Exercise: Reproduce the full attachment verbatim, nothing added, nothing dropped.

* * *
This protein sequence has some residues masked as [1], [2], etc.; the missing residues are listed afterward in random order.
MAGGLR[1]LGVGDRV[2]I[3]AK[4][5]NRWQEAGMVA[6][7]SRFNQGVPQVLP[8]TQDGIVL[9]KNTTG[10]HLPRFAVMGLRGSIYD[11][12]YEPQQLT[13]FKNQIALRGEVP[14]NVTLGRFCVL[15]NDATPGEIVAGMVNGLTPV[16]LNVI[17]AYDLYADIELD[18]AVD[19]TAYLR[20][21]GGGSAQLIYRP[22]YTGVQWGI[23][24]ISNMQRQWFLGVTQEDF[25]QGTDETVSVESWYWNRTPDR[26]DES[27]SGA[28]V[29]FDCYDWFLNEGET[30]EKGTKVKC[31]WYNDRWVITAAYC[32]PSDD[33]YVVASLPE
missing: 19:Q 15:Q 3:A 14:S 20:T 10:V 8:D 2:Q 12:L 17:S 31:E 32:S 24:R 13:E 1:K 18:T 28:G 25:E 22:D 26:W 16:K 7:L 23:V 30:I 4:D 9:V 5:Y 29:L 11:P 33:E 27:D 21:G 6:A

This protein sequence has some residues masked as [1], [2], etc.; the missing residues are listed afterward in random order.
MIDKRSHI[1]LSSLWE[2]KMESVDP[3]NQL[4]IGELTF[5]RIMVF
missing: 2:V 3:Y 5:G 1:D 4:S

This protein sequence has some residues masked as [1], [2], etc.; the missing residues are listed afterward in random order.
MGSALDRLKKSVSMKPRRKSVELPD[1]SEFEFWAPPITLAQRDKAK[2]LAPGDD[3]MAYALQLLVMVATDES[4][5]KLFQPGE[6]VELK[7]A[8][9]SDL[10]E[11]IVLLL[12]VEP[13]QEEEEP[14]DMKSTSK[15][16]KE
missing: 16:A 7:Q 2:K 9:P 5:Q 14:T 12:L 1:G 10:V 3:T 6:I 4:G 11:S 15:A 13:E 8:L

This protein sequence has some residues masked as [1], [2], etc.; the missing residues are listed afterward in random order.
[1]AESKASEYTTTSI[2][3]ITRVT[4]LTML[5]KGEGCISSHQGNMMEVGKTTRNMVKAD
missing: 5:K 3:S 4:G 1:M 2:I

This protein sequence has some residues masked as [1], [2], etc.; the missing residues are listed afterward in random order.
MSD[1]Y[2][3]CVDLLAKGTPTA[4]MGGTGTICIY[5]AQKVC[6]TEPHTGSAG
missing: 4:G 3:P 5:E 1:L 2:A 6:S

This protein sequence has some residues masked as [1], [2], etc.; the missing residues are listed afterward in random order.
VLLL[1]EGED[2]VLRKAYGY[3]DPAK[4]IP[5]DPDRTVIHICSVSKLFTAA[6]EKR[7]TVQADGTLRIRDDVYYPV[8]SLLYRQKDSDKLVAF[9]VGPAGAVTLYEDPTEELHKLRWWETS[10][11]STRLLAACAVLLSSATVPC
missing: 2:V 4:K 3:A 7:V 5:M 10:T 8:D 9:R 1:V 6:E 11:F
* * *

This protein sequence has some residues masked as [1], [2], etc.; the missing residues are listed afterward in random order.
MAGGLR[1]LGVGDRV[2]I[3]AK[4][5]NRWQEAGMVA[6][7]SRFNQGVPQVLP[8]TQDGIVL[9]KNTTG[10]HLPRFAVMGLRGSIYD[11][12]YEPQQLT[13]FKNQIALRGEVP[14]NVTLGRFCVL[15]NDATPGEIVAGMVNGLTPV[16]LNVI[17]AYDLYADIELD[18]AVD[19]TAYLR[20][21]GGGSAQLIYRP[22]YTGVQWGI[23][24]ISNMQRQWFLGVTQEDF[25]QGTDETVSVESWYWNRTPDR[26]DES[27]SGA[28]V[29]FDCYDWFLNEGET[30]EKGTKVKC[31]WYNDRWVITAAYC[32]PSDD[33]YVVASLPE
missing: 19:Q 15:Q 3:A 14:S 20:T 10:V 8:D 2:Q 12:L 17:S 31:E 32:S 24:R 13:E 1:K 18:T 28:G 25:E 22:D 26:W 16:K 7:L 23:V 30:I 4:D 9:V 5:Y 29:L 11:P 33:E 27:D 21:G 6:A

This protein sequence has some residues masked as [1], [2], etc.; the missing residues are listed afterward in random order.
MIDKRSHI[1]LSSLWE[2]KMESVDP[3]NQL[4]IGELTF[5]RIMVF
missing: 2:V 3:Y 5:G 1:D 4:S

This protein sequence has some residues masked as [1], [2], etc.; the missing residues are listed afterward in random order.
MGSALDRLKKSVSMKPRRKSVELPD[1]SEFEFWAPPITLAQRDKAK[2]LAPGDD[3]MAYALQLLVMVATDES[4][5]KLFQPGE[6]VELK[7]A[8][9]SDL[10]E[11]IVLLL[12]VEP[13]QEEEEP[14]DMKSTSK[15][16]KE
missing: 16:A 7:Q 2:K 9:P 5:Q 14:T 12:L 1:G 10:V 3:T 6:I 4:G 11:S 15:A 13:E 8:L

This protein sequence has some residues masked as [1], [2], etc.; the missing residues are listed afterward in random order.
[1]AESKASEYTTTSI[2][3]ITRVT[4]LTML[5]KGEGCISSHQGNMMEVGKTTRNMVKAD
missing: 5:K 3:S 4:G 1:M 2:I

This protein sequence has some residues masked as [1], [2], etc.; the missing residues are listed afterward in random order.
MSD[1]Y[2][3]CVDLLAKGTPTA[4]MGGTGTICIY[5]AQKVC[6]TEPHTGSAG
missing: 4:G 3:P 5:E 1:L 2:A 6:S

This protein sequence has some residues masked as [1], [2], etc.; the missing residues are listed afterward in random order.
VLLL[1]EGED[2]VLRKAYGY[3]DPAK[4]IP[5]DPDRTVIHICSVSKLFTAA[6]EKR[7]TVQADGTLRIRDDVYYPV[8]SLLYRQKDSDKLVAF[9]VGPAGAVTLYEDPTEELHKLRWWETS[10][11]STRLLAACAVLLSSATVPC
missing: 2:V 4:K 3:A 7:V 5:M 10:T 8:D 9:R 1:V 6:E 11:F